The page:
United States v. Smith,
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124 U.S. 525 (1888)
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U.S. Supreme Court
United States v. Smith, 124 U.S. 525 (1888)
United States v. Smith
Argued January 16, 1888
Decided February 6, 1888
124 U.S. 525
Section 3639 of the Revised Statutes does not apply to clerks of a collector of customs.
Clerks of a collector of customs are not appointed by the head of a department, and are not officers of the United States in the sense of the Constitution.
The Court stated the case as follows:
This case comes from the Circuit Court for the Southern District of New York on a certificate of division of opinion between its judges. The defendant was a clerk in the office of the collector of customs for the collection district of the City of New York, and in 1886 was indicted for the unlawful conversion to his own use of public money, an offense designated in the Revised Statutes as embezzlement of such money. The indictment contains seventy-five counts, each charging the defendant with a separate act of embezzlement. The counts were all in the same form, and the objections to one are equally applicable to the whole of them. The first one is as follows:
"The jurors of the United States of America, within and for the district and circuit aforesaid, on their oath present that Douglas Smith, late of the City and County of New York, in the district and circuit aforesaid, heretofore, to-wit, on the eleventh day of October, in the year of our Lord 1883 at the Southern District of New York, and within the jurisdiction of this court, he, the said Douglas Smith, being then and there a person charged by an
act of Congress with the safekeeping of the public moneys, to-wit, a clerk in the office of the collector of customs for the collection district of the City of New York, appointed by the collector of customs, with the approbation of the Secretary of the Treasury, and having then and there in his custody a large sum of public money, to-wit, the sum of ten and 50/100 dollars, did unlawfully fail to keep the same, but the same did unlawfully convert to his own use, against the peace of the United States and their dignity, and contrary to the statute of the United States in such cases made and provided."
The indictment is rounded on § 5490 of the Revised Statutes, which is as follows:
"Every officer or other person charged by any act of Congress with the safekeeping of the public moneys who fails to safely keep the same without loaning, using, converting to his own use, depositing in banks, or exchanging for other funds than as specially allowed by law, shall be guilty of embezzlement of the money so loaned, used, converted, deposited, or exchanged, and shall be imprisoned not less than six months, nor more than ten years, and fined in a sum equal to the amount of money so embezzled."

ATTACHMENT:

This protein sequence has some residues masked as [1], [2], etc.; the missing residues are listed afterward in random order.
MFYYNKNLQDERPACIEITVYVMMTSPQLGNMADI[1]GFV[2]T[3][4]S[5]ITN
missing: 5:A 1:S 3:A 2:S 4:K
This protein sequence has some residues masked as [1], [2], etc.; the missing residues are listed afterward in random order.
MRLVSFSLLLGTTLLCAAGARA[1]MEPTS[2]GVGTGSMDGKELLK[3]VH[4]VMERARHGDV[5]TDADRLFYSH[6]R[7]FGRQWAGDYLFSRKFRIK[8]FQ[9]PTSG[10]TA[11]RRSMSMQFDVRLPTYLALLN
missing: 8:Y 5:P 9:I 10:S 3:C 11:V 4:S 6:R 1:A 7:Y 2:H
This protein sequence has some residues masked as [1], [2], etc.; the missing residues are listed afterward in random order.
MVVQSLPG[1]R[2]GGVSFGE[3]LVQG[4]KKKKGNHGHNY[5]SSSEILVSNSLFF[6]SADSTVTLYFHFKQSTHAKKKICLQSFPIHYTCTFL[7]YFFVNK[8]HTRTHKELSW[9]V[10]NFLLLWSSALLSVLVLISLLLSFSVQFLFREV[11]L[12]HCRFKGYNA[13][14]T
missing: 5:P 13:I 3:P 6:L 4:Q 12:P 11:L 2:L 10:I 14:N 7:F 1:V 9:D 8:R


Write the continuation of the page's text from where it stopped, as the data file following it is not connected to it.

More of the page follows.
The law providing for the safekeeping of the public moneys is found in § 3639 of the Revised Statutes, which is as follows:
"The Treasurer of the United States, all assistant treasurers, and those performing the duties of assistant treasurer, all collectors of the customs, all surveyors of the customs, acting also as collectors, all receivers of public moneys at the several land offices, all postmasters, and all public officers of whatsoever character are required to keep safely without loaning, using, depositing in banks, or exchanging for other funds than as specially allowed by law all the public money collected by them or otherwise at any time placed in their possession and custody, till the same is ordered, by the proper department or officer of the government, to be transferred or paid out, and when such orders for transfer or payment are received, faithfully and promptly to make the same as directed, and to do and perform all other duties as fiscal agents of the government which may be imposed by any law, or by any regulation
of the Treasury Department made in conformity to law. The President is authorized, if in his opinion the interest of the United States requires the same, to regulate and increase the sums for which bonds are or may be required by law of all district attorneys, collectors of customs, naval officers, and surveyors of customs, navy agents, receivers and registers of public lands, paymasters in the army, commissary general, and by all other officers employed in the disbursement of the public moneys, under the direction of the War or Navy Departments."
The law providing for the employment of clerks by collectors of customs is found in § 2634 of the Revised Statutes, which is as follows:
"The Secretary of the Treasury may from time to time, except in cases otherwise provided, limit and fix the number and compensation of the clerks to be employed by any collector, naval officer, or surveyor, and may limit and fix the compensation of any deputy of any such collector, naval officer, or surveyor."
To the indictment the defendant filed a demurrer, and upon its hearing the following questions occurred, upon which the judges were divided in opinion:
"1. Does the indictment sufficiently charge an offense under § 5490, Revised Statutes?"
"2. Is a clerk in the office of the collector of customs for the collection district of the City of New York, appointed by the collector of customs, with the approbation of the Secretary of the Treasury, by virtue of § 2634 of the Revised Statutes, a person charged by any act of Congress with the safekeeping of public moneys?"
"3. Was the defendant appointed by the head of a department, within the meaning of the constitutional provisions (Art. II, Sec. 2), upon the subject of the appointing power?"
Thereupon, on the request of the district attorney, the questions were certified to this Court, with a copy of the indictment and an abstract of the record, for final decision.